Kyphosis

Types and Symptoms of Kyphosis | Orthopaedics

What is kyphosis?

Kyphosis is a spinal condition in which the upper outer curve of the spine (usually the thoracic spine) is very rounded. This curve causes a hunched or slanted look, commonly known as a hunchback or round back.

Age-related kyphosis is often caused by compression or fracture due to weakness in the vertebrae. Other types of roundback appear in babies or adolescents due to the deformity of the spine or dislocation of the vertebrae over time.

People with roundback are concerned about their appearance, but in most cases, they are not serious enough to cause problems or require medical treatment or surgery. In more severe cases, people may have pain or trouble breathing. This occurs most often in teens, but it can develop at any time.

Alternate name

  • Roundback
  • Hunchback

Types of kyphosis

There are three types of kyphosis: postural, spike, and congenital.

Postural kyphosis: This is caused by poor posture. This usually occurs during adolescence and is more common in girls than boys. In most cases, this type can be corrected with physical therapy and exercise and does not require medical treatment.

Kyphosis, a hump-shaped curve in the upper right quadrant.

Schneiderman’s kyphosis: This begins in adolescence and is caused by a “breakdown” of the vertebrae, contributing to the development of scoliosis. X-rays are needed to diagnose this type, but doctors are not sure why it occurs.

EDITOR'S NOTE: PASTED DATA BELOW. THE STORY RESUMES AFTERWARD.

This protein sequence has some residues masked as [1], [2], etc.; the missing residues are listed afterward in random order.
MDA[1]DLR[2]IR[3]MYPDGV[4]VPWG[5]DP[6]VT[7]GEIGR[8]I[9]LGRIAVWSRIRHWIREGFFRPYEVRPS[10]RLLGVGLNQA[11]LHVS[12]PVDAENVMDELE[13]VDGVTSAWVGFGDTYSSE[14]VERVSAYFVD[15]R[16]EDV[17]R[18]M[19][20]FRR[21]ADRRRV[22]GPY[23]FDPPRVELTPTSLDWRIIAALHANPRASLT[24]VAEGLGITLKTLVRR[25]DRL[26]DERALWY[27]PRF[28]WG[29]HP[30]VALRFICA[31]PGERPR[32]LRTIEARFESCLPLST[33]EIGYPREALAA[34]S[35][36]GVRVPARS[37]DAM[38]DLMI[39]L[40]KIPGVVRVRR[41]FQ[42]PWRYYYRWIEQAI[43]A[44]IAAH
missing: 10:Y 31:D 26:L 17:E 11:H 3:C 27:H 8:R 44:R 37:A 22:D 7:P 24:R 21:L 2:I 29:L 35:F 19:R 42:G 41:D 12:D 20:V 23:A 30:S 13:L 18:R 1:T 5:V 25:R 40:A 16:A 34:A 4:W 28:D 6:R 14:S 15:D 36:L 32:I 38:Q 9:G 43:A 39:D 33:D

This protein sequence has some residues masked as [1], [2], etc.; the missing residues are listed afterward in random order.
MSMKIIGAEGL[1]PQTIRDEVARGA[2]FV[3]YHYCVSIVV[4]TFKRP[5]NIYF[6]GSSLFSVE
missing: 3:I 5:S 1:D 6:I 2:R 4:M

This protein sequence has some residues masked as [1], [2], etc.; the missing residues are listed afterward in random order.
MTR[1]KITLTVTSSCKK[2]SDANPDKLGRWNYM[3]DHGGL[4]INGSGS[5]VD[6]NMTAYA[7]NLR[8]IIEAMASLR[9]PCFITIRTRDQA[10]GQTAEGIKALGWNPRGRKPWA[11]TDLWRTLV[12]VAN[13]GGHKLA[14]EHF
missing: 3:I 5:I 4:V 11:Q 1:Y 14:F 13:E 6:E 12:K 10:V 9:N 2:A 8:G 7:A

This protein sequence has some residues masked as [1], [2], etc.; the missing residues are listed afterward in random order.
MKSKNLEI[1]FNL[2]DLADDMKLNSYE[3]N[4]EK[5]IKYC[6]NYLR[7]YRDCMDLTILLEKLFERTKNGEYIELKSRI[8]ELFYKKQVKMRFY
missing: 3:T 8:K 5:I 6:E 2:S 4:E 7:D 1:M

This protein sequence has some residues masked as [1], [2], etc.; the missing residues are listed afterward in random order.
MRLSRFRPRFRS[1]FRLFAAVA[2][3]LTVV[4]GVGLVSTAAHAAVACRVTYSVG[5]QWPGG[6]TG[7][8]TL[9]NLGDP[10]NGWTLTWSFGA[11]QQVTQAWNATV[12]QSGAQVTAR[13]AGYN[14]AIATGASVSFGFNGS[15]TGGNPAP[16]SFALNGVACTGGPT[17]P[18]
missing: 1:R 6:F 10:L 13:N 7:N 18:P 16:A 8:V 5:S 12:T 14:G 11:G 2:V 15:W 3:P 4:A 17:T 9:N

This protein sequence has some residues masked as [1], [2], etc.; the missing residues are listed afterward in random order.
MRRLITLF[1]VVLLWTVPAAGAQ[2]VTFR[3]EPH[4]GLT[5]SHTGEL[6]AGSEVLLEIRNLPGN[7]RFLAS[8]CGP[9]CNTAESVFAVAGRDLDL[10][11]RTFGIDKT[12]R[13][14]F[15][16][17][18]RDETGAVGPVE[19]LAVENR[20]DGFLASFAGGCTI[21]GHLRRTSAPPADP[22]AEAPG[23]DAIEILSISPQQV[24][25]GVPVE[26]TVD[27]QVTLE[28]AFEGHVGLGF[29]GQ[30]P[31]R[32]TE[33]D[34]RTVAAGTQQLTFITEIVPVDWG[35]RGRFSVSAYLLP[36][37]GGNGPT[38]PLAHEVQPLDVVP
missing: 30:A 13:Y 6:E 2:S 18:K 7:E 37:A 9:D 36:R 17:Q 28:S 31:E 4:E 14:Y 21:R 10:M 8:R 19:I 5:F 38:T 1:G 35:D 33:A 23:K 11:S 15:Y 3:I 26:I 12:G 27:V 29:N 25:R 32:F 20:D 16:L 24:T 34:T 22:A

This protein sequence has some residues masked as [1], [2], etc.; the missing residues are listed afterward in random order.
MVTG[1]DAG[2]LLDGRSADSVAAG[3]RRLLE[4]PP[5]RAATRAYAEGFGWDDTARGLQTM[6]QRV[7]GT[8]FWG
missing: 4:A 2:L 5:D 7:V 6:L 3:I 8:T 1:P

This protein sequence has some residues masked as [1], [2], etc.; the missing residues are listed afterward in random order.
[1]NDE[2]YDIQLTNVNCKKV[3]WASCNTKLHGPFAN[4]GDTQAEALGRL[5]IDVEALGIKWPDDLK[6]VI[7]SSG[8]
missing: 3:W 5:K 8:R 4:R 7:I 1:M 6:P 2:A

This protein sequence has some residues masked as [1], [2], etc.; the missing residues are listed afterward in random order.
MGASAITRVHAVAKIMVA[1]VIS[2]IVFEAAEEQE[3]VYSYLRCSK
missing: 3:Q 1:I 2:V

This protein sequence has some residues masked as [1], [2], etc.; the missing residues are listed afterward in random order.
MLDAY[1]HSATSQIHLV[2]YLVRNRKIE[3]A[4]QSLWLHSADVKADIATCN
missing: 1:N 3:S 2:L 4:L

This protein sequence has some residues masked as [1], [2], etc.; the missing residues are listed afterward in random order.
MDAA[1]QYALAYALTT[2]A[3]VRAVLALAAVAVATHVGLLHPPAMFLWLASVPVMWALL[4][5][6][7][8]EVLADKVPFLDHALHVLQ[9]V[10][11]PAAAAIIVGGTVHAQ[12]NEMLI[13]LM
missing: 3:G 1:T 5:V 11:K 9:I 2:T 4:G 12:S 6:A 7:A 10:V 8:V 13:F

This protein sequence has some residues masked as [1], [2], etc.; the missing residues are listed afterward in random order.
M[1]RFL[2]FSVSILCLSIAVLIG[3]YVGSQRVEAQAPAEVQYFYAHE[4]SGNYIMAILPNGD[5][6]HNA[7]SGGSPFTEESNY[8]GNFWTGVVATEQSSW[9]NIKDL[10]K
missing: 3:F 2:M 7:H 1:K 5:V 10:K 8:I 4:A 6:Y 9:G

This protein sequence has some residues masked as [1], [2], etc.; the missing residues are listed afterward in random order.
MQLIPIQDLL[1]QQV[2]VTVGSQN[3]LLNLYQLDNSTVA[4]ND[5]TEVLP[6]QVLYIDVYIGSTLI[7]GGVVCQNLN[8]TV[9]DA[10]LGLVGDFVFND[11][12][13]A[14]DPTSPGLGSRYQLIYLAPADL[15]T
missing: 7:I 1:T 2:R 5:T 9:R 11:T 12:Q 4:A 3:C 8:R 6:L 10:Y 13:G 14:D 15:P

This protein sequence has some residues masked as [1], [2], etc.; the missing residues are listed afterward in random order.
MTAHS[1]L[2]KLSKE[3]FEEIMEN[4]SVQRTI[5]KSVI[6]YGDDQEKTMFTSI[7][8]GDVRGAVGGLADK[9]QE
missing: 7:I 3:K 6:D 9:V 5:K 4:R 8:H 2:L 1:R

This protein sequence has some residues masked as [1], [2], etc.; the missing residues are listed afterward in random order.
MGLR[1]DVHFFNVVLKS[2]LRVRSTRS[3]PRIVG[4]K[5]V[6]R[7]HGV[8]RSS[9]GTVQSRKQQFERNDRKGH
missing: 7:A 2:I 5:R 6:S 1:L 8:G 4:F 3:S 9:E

Schumann’s kyphosis: It can be treated longer with physical therapy and mild pain relievers.

If the patient is still growing and the curve of the spine measures 45 degrees, a weed is recommended.

Kyphotic spinal curves measuring greater than 75 degrees require surgery to treat the deformity and stabilize the spine.

Congenital kyphosis: This is due to abnormal development of the vertebrae before birth and vertebral fusion. Surgery is generally recommended when roundback affects the baby and can help treat it before the disorder worsens.

This can be caused by other disorders, including:

  • Vertebral compression fracture (s)
  • Degenerative spinal arthritis
  • Ankylosing spondyloarthritis
  • Spinal cord infection
  • Muscular dystrophy
  • Spinal tumor

Symptoms of kyphosis

Most people with kyphosis do not have symptoms other than rounded shoulders or a lump in the upper back. The larger the curve, the more likely a person is to have other symptoms. These include:

  • Pain or stiffness in the back and/or shoulder blades
  • Numb, weak, or tingly legs
  • Severe fatigue
  • Poor posture
  • Difficulty breathing or other breathing difficulties

Causes of kyphosis

Kyphosis can affect people of any age. Poor posture is often the cause because it rarely occurs in newborns. Kyphosis from poor posture is called postural roundback.

Other possible causes of kyphosis are:

  • Aging, especially if you have poor posture
  • Muscle weakness in the upper back
  • Schweizerman’s disease, which occurs in children and has no unknown cause
  • Arthritis or other osteoporosis diseases
  • Osteoporosis or loss of bone strength due to age
  • Spinal injury